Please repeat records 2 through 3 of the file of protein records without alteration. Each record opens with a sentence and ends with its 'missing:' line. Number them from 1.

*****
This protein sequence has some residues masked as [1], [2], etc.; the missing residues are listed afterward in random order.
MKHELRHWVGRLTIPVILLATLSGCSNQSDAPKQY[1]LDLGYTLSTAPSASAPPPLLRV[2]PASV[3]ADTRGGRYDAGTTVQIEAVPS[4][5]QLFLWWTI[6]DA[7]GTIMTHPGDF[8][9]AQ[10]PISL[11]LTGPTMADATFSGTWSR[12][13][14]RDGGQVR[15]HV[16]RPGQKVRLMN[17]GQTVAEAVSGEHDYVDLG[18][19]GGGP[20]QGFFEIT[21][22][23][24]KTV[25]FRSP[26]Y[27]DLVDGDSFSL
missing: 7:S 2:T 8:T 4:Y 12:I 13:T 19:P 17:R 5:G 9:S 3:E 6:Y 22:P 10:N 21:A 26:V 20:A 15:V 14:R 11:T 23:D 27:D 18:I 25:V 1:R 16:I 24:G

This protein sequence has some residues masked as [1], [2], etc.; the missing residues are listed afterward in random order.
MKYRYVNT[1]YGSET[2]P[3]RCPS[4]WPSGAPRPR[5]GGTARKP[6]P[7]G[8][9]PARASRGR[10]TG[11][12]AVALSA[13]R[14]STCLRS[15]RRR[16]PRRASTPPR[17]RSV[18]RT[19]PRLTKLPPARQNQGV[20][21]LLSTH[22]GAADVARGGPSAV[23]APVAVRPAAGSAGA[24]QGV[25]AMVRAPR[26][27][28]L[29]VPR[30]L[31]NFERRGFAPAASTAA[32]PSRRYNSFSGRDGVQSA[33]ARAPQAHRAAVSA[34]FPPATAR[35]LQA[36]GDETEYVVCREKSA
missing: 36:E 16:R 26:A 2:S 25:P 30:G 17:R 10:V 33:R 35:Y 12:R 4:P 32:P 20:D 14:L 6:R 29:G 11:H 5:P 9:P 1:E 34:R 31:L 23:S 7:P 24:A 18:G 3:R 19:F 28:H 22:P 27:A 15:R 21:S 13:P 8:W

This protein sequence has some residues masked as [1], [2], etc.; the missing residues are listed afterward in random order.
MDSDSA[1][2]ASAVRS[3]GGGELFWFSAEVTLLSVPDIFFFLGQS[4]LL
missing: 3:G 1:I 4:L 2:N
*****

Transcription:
This protein sequence has some residues masked as [1], [2], etc.; the missing residues are listed afterward in random order.
MKYRYVNT[1]YGSET[2]P[3]RCPS[4]WPSGAPRPR[5]GGTARKP[6]P[7]G[8][9]PARASRGR[10]TG[11][12]AVALSA[13]R[14]STCLRS[15]RRR[16]PRRASTPPR[17]RSV[18]RT[19]PRLTKLPPARQNQGV[20][21]LLSTH[22]GAADVARGGPSAV[23]APVAVRPAAGSAGA[24]QGV[25]AMVRAPR[26][27][28]L[29]VPR[30]L[31]NFERRGFAPAASTAA[32]PSRRYNSFSGRDGVQSA[33]ARAPQAHRAAVSA[34]FPPATAR[35]LQA[36]GDETEYVVCREKSA
missing: 36:E 16:R 26:A 2:S 25:P 30:G 17:R 10:V 33:R 35:Y 12:R 4:P 32:P 20:D 14:L 6:R 29:G 11:H 5:P 9:P 1:E 34:R 31:L 23:S 7:P 24:A 18:G 3:R 19:F 28:H 22:P 27:A 15:R 21:S 13:P 8:W

This protein sequence has some residues masked as [1], [2], etc.; the missing residues are listed afterward in random order.
MDSDSA[1][2]ASAVRS[3]GGGELFWFSAEVTLLSVPDIFFFLGQS[4]LL
missing: 3:G 1:I 4:L 2:N